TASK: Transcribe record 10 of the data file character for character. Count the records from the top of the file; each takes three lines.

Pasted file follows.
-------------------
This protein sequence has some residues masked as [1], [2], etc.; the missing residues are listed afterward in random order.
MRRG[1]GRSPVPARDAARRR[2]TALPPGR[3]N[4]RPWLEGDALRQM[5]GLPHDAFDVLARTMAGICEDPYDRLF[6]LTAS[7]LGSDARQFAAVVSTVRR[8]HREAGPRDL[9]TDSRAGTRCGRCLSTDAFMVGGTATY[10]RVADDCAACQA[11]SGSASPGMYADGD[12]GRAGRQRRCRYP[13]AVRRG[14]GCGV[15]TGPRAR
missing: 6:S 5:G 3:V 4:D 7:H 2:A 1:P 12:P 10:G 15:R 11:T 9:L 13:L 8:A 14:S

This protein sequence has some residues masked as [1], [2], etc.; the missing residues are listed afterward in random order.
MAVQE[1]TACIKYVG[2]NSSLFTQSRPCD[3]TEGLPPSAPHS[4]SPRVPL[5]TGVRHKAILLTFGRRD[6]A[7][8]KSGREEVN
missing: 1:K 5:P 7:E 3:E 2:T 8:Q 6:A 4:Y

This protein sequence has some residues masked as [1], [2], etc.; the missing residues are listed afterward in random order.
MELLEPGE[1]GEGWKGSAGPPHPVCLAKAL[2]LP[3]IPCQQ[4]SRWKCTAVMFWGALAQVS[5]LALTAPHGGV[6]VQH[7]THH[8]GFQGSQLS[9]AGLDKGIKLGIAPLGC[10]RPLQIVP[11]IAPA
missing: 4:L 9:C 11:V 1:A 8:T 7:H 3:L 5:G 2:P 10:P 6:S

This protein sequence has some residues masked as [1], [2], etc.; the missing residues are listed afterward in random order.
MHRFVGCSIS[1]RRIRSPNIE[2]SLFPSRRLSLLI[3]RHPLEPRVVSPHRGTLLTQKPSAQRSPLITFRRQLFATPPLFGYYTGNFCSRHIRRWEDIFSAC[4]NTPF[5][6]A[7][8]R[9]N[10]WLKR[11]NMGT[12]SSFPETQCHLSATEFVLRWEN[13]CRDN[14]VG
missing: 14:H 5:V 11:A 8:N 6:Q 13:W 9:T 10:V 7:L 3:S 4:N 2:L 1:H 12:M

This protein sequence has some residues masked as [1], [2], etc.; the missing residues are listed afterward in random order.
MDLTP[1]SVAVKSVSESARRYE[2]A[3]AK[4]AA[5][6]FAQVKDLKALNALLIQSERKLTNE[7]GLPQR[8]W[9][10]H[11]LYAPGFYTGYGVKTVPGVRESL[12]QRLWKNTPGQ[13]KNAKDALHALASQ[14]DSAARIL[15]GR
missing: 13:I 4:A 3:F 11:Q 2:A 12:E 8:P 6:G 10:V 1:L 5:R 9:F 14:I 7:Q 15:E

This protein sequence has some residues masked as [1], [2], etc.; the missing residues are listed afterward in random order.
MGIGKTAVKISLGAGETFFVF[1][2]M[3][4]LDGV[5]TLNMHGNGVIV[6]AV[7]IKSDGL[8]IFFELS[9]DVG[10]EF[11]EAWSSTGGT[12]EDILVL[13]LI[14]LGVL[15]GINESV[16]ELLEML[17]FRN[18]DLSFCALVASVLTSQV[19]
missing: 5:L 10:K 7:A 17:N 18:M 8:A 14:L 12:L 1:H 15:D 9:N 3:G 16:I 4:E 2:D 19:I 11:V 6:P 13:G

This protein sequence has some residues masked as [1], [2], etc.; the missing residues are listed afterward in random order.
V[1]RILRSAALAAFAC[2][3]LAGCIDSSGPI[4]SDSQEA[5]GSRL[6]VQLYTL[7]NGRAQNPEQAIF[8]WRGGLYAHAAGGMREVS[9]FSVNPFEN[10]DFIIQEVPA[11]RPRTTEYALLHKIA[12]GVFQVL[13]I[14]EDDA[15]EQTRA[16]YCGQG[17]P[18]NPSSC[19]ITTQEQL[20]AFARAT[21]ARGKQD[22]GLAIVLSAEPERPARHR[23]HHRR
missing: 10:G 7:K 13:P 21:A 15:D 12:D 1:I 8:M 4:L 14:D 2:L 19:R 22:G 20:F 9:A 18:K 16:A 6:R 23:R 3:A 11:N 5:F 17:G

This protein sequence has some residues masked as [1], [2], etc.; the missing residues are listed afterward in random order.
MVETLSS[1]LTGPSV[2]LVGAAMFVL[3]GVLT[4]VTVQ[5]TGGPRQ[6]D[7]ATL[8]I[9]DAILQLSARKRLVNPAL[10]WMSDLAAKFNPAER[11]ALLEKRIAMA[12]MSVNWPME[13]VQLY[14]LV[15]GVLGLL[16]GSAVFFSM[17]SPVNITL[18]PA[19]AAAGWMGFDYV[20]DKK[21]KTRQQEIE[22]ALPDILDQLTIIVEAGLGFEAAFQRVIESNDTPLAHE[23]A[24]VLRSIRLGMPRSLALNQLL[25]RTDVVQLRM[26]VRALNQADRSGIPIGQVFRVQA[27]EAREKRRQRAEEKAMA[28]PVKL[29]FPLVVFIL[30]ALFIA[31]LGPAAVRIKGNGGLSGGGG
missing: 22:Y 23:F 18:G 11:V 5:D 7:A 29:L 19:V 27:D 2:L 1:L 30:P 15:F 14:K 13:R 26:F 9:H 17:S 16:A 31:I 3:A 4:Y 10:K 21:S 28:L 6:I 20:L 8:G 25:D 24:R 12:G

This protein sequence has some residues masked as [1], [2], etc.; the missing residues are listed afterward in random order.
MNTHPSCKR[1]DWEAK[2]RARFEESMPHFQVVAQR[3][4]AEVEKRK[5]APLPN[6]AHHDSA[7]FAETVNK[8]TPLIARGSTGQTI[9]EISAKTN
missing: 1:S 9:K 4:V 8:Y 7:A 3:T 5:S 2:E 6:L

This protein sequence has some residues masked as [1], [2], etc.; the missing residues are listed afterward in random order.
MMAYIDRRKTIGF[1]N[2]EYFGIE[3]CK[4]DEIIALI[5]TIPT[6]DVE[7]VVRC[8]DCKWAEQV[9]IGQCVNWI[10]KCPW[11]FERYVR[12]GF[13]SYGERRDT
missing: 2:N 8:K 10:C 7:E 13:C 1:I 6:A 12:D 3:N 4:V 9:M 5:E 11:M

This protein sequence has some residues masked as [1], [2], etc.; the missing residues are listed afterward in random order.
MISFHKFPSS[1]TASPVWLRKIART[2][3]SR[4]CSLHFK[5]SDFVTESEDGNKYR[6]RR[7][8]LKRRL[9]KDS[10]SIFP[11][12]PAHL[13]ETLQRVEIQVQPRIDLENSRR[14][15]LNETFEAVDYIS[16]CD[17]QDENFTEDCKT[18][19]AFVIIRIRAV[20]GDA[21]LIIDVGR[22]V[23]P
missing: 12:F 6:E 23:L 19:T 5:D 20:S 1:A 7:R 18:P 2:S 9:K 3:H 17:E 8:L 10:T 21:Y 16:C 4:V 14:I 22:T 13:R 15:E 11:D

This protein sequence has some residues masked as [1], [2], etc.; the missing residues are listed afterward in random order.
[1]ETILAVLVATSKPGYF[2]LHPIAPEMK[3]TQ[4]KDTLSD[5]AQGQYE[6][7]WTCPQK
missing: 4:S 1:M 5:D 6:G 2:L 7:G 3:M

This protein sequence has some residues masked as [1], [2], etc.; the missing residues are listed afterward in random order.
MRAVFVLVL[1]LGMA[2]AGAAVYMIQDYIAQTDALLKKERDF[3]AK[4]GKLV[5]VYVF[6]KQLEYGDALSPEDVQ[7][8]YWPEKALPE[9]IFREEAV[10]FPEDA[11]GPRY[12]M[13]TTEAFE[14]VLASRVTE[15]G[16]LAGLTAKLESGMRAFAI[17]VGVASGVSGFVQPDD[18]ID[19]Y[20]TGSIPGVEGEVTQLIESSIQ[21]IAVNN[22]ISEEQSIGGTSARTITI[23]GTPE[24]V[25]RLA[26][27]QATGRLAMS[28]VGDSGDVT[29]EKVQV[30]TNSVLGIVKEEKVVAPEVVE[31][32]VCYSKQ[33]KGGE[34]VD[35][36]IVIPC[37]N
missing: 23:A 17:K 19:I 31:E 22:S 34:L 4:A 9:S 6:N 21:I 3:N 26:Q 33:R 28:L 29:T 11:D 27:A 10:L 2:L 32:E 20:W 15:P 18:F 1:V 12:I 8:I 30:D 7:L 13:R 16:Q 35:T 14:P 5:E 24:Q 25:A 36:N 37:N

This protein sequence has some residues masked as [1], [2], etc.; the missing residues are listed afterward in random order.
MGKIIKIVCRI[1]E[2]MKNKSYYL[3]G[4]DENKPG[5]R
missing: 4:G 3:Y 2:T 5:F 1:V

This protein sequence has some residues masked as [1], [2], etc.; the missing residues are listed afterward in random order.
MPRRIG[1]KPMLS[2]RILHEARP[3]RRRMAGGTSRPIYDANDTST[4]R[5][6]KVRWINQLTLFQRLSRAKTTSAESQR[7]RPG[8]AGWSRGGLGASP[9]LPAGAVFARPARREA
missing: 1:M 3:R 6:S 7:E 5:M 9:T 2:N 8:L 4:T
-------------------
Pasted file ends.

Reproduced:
This protein sequence has some residues masked as [1], [2], etc.; the missing residues are listed afterward in random order.
MMAYIDRRKTIGF[1]N[2]EYFGIE[3]CK[4]DEIIALI[5]TIPT[6]DVE[7]VVRC[8]DCKWAEQV[9]IGQCVNWI[10]KCPW[11]FERYVR[12]GF[13]SYGERRDT
missing: 2:N 8:K 10:C 7:E 13:C 1:I 6:A 12:D 3:N 4:V 9:M 5:E 11:M